Wednesday, November 7, 2007

title IX, moms and daughters

My daughter's field hockey team just qualified for the NCAA Sweet Sixteen. I'm a proud mom. It is resurrection for a team that has risen in the last year above challenges athletically, mentally, emotionally, spiritually, collectively, and individually. I'm an empathetic mom. In a few ways. I played college sports (tennis and field hockey), too. I was in that first generation of title niners in the mid 70s whose favorite subject after English and Geometry was recess. The year Title IX became a federal mandate (1972) our girls high school basketball team was still wearing the boys hand me downs over white t-shirts. Legislation rarely ensures immediate compliance- federal or otherwise. Hey, at least we had a team. I remember riding in a parent's car instead of on county buses to matches and games, some of which were over 2 hours away. But, at least we had a team. We did not get meal money for away trips like the boys who played football. We ate at McDonalds while they sat down and had steak and pie. Booster money was for football and boys basketball. But hey, we had a team. Pretty progressive stuff for a little high school of 600 students in the middle of the high desert. Now this next generation is enjoying the fruits of a year round labor, all expenses paid, hotel, per diem for meals, gear, shoes, coaches with impeccable reputations of the international ilk and most importantly, the joy of playing a physical and intellectual sport hard with your best friends!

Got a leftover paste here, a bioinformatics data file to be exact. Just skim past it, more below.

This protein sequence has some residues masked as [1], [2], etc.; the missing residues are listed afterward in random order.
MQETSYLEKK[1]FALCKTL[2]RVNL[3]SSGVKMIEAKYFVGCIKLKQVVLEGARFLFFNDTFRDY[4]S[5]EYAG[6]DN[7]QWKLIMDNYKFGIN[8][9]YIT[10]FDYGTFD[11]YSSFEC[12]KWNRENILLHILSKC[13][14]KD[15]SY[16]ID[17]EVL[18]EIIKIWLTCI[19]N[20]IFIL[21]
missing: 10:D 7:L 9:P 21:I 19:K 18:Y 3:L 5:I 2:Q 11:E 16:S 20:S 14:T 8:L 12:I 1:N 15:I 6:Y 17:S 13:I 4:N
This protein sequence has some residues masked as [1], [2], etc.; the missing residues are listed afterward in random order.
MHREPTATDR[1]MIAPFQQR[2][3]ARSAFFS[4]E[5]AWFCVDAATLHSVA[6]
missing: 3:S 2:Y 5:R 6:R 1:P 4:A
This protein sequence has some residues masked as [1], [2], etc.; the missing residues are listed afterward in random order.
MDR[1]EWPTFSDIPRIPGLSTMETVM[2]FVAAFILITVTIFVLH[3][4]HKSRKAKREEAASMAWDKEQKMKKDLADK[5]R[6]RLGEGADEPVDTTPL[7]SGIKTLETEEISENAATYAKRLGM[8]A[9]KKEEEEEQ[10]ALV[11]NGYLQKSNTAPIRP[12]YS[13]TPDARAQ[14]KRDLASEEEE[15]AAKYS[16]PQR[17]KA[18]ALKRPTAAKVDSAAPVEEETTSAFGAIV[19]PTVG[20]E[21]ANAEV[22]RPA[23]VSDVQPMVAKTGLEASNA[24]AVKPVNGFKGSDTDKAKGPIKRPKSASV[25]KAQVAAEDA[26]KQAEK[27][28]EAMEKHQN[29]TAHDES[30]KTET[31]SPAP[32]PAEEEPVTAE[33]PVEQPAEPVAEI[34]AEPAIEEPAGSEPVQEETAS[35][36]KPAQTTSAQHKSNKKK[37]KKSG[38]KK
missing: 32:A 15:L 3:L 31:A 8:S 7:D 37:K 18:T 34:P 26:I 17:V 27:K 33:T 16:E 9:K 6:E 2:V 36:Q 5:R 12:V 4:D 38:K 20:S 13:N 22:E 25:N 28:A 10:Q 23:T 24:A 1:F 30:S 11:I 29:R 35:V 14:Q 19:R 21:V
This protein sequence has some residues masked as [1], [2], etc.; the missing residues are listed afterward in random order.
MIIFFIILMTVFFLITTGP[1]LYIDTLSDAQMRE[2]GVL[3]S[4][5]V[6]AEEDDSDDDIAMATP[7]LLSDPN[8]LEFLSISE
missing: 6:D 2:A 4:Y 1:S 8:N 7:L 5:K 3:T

As I write this I'm en route to my college field hockey team reunion. It's been almost 30 years. Talk about dilemmas! I had to make a choice between attending her game or this reunion. I have my daughter's blessing even though it could be her last collegiate game. Love that kid. As I torturously pondered the choices I finally realized I wanted to go to honor two coaches and some teammates who were such a positive and powerful influence on me personally and professionally. These were mentors who brought out the best in you, who developed your every dimension through a daily dose of sport and hard work, and did it without yelling. They were my family and women before their time. So after almost 30 years I'm acknowledging the bonds of friendship, family, and sport as much as anything else. It is the same bond I know my daughter will enjoy for the next 30 years with her coaches and team... and hey, do they ever have a team!

1 comment:

Anonymous said...

great article. you have captured the essence of our sport